So, without blushing, ask your supplier of your roofing/ventilation services for the basis of the calculations used on your house. You may add years to the life of your roof.

Just as we are now asked to think and be responsible for our health, we have to do so for the homes we live in. Caveat emptor! Get ventilated, not covered up.

13 comments:

  1. I think you would find that ventilation in an attic space is secondary to proper insulation. Proper insulation stops radiant heat gain during hot clear days and also stops heat loss in the winter. Many people make the mistake of ventilating during the summer trying to cool the living space. The problem then becomes clear in the winter when all that good ventilation sucks the heat out of the house. John Mowry Quality Home Insulators.

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  2. Then explain this to me...

    Why is air infiltration a greater energy loss than a lack of insulation.

    Your not one of those people that think insulation prevents pipes from freezing in the winter are you?!

    And what type of insulation are you using to stop radiant heat transfer? Insulation is about conductance. A radiant barrier is not insulation. It is a low emissive, highly conductive and reflective barrier to keep the radiant energy from being absorbed by the insulation.

    Ventilation does not suck heat out of the house!
    The space above the attic insulation is an unconditioned space.

    Q = U * A * Delta T

    Lower the air temp in the attic by removing it and the Delta T (a multiplier in the equation) reduces conductance of heat energy through the insulation. Drop the air temp in the attic from 170 to 70F and heat transfer is 100X less!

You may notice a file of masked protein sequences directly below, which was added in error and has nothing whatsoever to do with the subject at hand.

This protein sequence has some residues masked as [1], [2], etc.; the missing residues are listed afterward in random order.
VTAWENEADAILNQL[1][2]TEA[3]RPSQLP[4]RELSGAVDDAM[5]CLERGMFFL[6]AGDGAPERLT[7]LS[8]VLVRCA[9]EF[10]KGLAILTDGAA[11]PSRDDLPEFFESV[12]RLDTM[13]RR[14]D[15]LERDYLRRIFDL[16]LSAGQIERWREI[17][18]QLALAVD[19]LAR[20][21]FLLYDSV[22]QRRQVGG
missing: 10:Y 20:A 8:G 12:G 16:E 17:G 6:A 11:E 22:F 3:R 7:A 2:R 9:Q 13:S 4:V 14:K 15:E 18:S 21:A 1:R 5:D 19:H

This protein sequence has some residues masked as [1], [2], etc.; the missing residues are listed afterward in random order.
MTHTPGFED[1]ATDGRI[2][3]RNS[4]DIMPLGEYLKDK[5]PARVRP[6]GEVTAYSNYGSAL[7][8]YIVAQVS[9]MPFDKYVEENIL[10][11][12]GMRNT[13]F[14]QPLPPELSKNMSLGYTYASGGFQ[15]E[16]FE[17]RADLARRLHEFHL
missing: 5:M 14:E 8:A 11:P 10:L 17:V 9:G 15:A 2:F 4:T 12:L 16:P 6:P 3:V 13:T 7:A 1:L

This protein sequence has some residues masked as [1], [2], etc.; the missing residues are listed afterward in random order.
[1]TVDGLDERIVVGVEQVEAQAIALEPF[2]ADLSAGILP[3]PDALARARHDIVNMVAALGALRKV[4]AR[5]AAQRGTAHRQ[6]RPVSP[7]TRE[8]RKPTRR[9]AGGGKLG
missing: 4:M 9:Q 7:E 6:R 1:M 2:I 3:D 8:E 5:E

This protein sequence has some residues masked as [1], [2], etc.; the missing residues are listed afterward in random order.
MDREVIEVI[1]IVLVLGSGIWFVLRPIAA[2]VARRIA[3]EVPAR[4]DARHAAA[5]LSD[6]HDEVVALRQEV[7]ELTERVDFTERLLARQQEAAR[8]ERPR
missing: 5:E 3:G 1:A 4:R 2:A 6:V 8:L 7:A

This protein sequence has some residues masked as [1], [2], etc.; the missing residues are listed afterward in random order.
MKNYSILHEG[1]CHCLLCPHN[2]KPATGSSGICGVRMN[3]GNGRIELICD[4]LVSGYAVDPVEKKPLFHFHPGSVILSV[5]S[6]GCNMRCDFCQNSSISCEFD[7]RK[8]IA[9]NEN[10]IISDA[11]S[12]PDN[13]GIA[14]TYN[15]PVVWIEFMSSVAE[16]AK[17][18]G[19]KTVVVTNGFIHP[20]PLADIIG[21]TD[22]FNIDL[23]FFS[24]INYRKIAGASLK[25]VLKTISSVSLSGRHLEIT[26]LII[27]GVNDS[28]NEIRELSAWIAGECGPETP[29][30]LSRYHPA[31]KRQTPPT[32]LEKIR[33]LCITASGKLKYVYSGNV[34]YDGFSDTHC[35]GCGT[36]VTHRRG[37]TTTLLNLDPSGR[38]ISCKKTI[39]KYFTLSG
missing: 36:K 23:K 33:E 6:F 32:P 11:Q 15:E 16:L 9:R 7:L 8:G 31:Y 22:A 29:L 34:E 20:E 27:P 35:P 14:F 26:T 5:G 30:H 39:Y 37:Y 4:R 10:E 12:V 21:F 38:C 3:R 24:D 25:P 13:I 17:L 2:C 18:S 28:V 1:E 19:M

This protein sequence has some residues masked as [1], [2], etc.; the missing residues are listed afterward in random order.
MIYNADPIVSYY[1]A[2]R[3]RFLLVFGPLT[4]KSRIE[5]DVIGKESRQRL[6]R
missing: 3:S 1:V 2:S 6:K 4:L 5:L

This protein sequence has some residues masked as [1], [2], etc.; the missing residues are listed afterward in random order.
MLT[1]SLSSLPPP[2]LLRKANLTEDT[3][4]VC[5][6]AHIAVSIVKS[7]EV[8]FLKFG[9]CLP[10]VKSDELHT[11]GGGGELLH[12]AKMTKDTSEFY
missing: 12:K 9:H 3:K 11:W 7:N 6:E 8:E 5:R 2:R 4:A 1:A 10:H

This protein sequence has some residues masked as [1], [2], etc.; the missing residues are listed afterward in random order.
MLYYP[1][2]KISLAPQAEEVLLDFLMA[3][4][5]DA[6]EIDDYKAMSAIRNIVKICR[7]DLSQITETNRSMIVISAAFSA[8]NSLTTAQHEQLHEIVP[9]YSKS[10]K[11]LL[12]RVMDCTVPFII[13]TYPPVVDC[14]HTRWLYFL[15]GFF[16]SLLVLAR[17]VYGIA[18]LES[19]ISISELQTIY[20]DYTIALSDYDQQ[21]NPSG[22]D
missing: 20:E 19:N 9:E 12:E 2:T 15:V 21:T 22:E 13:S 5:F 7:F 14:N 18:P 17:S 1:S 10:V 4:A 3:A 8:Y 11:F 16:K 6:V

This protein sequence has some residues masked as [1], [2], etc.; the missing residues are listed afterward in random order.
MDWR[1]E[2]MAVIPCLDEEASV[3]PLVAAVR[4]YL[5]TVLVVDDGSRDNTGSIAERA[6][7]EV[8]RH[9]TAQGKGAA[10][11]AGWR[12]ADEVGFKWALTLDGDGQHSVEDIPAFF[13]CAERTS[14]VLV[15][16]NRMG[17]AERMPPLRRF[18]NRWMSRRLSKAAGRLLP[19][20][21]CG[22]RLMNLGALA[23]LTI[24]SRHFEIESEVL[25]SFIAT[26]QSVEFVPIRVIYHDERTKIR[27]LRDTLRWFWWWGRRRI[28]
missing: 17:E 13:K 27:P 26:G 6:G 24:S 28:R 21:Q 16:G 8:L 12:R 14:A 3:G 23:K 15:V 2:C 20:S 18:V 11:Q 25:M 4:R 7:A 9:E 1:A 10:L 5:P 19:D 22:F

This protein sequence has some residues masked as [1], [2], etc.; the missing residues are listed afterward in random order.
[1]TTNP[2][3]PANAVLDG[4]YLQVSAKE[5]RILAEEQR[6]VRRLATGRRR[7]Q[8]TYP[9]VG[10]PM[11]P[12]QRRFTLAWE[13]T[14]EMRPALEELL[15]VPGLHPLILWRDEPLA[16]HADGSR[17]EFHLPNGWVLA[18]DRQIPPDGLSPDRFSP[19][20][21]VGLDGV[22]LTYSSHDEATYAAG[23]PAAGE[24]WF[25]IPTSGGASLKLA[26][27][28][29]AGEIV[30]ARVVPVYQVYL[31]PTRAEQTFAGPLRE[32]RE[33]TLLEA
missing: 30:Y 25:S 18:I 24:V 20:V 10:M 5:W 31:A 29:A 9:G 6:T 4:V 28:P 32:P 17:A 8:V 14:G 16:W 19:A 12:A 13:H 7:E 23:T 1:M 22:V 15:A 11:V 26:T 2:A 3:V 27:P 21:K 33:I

Don't ventilate properly and watch the #1 house destroyer (moisture, also known as latent heat) destroy the house!

    Did you know that for the most part, insulation materials are good conductors of heat, but trap air which does the insulation work? So back to ventilation; it is in fact NOT secondary to insulation.

    I recommend you consider ITC Building Science. Or a weatherization class.

    Air movement is the primary reason of enery loss. That also makes it a superior method of heat removal.

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  3. John,
    Proper insulation and proper ventilation are equally important. Without proper ventilation, warm moist air accumulates in the winter and causes condensation and mold growth. The condensation then drips onto the attic insulation reducing its effectiveness against heat flow. Further, moisture in the attic causes premature deterioration of the roof deck and shingles.

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  4. I'm with John on this, but I think his message was somewhat misconstrued.
    You can use fully vented soffit with matching ridge vent and the attic temperature isn't going to drop much. It certainly isn't the difference between 150 and 70F, more like 150 to 140F. The air flow required to cool an attic, heated by a big, hot roof, is thousands of CFM. You're not getting this from passive ventilation.
    Having more R-value in your attic floor will make a heck of a lot more difference in the house than a few soffit vents.

    Also, I don't think John is saying that you shouldn't have any ventilation, just that it's secondary. Sure, you need to flush out moisture. Of course, if you seal up the penetrations between the living space and the attic, and you properly vent your bath fans, the moisture buildup should be minimal. Numerous homes were built with minimal attic ventilation or just good old gable vents, and never had any moisture problems until someone came along and installed recessed lights.